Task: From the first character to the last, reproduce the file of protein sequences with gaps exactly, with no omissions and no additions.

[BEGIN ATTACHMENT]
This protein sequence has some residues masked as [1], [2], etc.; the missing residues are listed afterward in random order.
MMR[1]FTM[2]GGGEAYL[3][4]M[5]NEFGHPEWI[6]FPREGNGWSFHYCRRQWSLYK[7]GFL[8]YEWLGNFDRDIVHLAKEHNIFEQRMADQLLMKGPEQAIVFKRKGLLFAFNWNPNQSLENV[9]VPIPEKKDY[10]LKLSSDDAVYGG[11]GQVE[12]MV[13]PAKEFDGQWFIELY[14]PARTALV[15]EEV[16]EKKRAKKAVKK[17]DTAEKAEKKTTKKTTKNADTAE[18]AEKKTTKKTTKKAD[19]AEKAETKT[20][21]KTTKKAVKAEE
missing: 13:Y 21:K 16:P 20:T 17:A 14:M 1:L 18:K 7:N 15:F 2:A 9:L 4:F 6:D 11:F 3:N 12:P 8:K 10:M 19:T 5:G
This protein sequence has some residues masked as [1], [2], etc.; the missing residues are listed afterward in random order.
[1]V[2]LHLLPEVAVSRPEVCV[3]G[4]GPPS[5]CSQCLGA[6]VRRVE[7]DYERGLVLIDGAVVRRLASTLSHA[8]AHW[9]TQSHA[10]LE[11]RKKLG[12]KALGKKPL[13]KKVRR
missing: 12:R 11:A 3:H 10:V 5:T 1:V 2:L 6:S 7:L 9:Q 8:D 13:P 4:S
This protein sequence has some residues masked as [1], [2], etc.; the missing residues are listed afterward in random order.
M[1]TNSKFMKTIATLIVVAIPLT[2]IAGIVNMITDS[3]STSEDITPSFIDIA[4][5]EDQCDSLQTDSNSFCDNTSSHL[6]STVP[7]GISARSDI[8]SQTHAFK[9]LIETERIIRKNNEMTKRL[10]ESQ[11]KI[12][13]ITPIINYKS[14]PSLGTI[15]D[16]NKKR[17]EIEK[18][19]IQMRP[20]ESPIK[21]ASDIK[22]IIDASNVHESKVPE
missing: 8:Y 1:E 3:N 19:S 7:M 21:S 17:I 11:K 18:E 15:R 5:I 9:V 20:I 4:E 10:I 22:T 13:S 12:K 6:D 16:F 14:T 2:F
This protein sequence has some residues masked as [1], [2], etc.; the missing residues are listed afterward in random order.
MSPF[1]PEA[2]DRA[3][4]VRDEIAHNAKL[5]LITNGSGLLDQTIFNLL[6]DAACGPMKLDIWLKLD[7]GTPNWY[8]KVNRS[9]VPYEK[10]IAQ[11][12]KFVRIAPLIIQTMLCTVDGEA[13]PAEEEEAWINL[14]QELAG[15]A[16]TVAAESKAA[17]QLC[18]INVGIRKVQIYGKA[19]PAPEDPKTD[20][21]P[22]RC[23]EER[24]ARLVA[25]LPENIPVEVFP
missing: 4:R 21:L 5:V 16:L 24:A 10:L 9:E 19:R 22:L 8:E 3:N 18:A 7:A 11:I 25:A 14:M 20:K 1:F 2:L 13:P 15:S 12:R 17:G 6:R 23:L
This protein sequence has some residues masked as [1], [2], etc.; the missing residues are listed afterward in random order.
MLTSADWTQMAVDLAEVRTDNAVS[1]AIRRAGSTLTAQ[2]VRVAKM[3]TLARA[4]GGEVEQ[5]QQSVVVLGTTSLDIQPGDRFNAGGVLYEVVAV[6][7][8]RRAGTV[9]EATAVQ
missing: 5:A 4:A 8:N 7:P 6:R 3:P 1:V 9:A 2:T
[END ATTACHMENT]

This protein sequence has some residues masked as [1], [2], etc.; the missing residues are listed afterward in random order.
MMR[1]FTM[2]GGGEAYL[3][4]M[5]NEFGHPEWI[6]FPREGNGWSFHYCRRQWSLYK[7]GFL[8]YEWLGNFDRDIVHLAKEHNIFEQRMADQLLMKGPEQAIVFKRKGLLFAFNWNPNQSLENV[9]VPIPEKKDY[10]LKLSSDDAVYGG[11]GQVE[12]MV[13]PAKEFDGQWFIELY[14]PARTALV[15]EEV[16]EKKRAKKAVKK[17]DTAEKAEKKTTKKTTKNADTAE[18]AEKKTTKKTTKKAD[19]AEKAETKT[20][21]KTTKKAVKAEE
missing: 13:Y 21:K 16:P 20:T 17:A 14:M 1:L 18:K 7:N 15:F 2:A 9:L 4:F 6:D 11:F 3:N 12:P 8:K 10:M 19:T 5:G
This protein sequence has some residues masked as [1], [2], etc.; the missing residues are listed afterward in random order.
[1]V[2]LHLLPEVAVSRPEVCV[3]G[4]GPPS[5]CSQCLGA[6]VRRVE[7]DYERGLVLIDGAVVRRLASTLSHA[8]AHW[9]TQSHA[10]LE[11]RKKLG[12]KALGKKPL[13]KKVRR
missing: 12:R 11:A 3:H 10:V 5:T 1:V 2:L 6:S 7:L 9:Q 8:D 13:P 4:S
This protein sequence has some residues masked as [1], [2], etc.; the missing residues are listed afterward in random order.
M[1]TNSKFMKTIATLIVVAIPLT[2]IAGIVNMITDS[3]STSEDITPSFIDIA[4][5]EDQCDSLQTDSNSFCDNTSSHL[6]STVP[7]GISARSDI[8]SQTHAFK[9]LIETERIIRKNNEMTKRL[10]ESQ[11]KI[12][13]ITPIINYKS[14]PSLGTI[15]D[16]NKKR[17]EIEK[18][19]IQMRP[20]ESPIK[21]ASDIK[22]IIDASNVHESKVPE
missing: 8:Y 1:E 3:N 19:S 7:M 21:S 17:I 11:K 18:E 15:R 5:I 9:V 20:I 4:E 10:I 22:T 13:S 12:K 6:D 16:F 14:T 2:F
This protein sequence has some residues masked as [1], [2], etc.; the missing residues are listed afterward in random order.
MSPF[1]PEA[2]DRA[3][4]VRDEIAHNAKL[5]LITNGSGLLDQTIFNLL[6]DAACGPMKLDIWLKLD[7]GTPNWY[8]KVNRS[9]VPYEK[10]IAQ[11][12]KFVRIAPLIIQTMLCTVDGEA[13]PAEEEEAWINL[14]QELAG[15]A[16]TVAAESKAA[17]QLC[18]INVGIRKVQIYGKA[19]PAPEDPKTD[20][21]P[22]RC[23]EER[24]ARLVA[25]LPENIPVEVFP
missing: 4:R 21:L 5:V 16:L 24:A 10:L 9:E 19:R 22:L 8:E 3:N 18:A 7:A 11:I 25:A 14:M 20:K 1:F 2:L 13:P 15:S 12:R 17:G 6:R 23:L
This protein sequence has some residues masked as [1], [2], etc.; the missing residues are listed afterward in random order.
MLTSADWTQMAVDLAEVRTDNAVS[1]AIRRAGSTLTAQ[2]VRVAKM[3]TLARA[4]GGEVEQ[5]QQSVVVLGTTSLDIQPGDRFNAGGVLYEVVAV[6][7][8]RRAGTV[9]EATAVQ
missing: 5:A 4:A 8:N 7:P 6:R 3:P 1:V 9:A 2:T